Another activity could involve making an informational brochure. This requires students to assemble, organize, and communicate information in writing in a way that will be clear to others. The activity could have a real-world application (Fink & Fink, 2009). Depending on the subject matter, the results could be used as resource material to give to others. Having relevance makes an assignment more valuable (Fink, 2013).
This can be done for a variety of purposes. I had students create a travel brochure that detailed the setting of a book including demographic information, points of interest, and hazards to avoid.
In math classes, students created a brochure that gave instructions on how to complete a process, such as multiplying multi-digit numbers. I kept copies of the best ones to use as resources for struggling students in subsequent years.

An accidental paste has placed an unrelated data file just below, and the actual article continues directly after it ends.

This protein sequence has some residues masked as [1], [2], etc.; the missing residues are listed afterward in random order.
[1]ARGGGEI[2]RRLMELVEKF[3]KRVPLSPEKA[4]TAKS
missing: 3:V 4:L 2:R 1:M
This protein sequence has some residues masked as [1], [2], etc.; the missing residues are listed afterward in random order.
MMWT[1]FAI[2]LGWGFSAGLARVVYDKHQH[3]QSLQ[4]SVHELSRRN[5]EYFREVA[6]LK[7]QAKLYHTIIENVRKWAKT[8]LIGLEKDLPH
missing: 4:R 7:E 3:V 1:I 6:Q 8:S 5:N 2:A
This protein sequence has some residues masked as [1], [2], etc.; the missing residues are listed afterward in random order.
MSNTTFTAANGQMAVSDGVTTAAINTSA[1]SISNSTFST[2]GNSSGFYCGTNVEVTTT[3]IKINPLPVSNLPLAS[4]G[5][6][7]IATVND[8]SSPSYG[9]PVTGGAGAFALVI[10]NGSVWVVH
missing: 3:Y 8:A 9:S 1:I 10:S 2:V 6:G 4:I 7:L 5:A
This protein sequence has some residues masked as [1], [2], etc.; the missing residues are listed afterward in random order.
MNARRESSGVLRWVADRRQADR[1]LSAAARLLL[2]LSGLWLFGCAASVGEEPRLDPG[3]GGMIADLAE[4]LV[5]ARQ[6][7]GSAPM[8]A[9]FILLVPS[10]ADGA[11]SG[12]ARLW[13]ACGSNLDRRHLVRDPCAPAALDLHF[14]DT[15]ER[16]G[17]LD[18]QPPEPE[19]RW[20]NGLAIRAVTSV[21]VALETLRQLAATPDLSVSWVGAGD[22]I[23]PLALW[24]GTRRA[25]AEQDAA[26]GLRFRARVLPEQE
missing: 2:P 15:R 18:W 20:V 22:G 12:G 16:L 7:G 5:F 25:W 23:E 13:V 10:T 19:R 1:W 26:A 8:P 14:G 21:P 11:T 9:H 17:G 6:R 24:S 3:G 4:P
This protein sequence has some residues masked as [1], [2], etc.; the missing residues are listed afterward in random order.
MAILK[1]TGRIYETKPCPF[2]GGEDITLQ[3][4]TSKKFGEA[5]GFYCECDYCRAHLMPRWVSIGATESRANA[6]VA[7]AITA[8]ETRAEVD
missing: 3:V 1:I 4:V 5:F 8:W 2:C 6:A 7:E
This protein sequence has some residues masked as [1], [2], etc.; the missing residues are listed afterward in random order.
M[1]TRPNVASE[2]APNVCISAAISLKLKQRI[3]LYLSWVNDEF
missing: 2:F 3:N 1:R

In adult training, people could end up making their own job aids. For example, in my current job managing a vision center, students could make a brochure detailing the different lens types including things like their features, uses, and problems. Alternately, they could make a brochure with steps to troubleshooting problems with a completed pair of glasses.
For any of these situations, reliable source material would need to be provided in the form subject matter experts, online resources, or paper resources.
Even if the actual product of the assignment is not used in that ways, the student still gains from the process by working more closely with the information.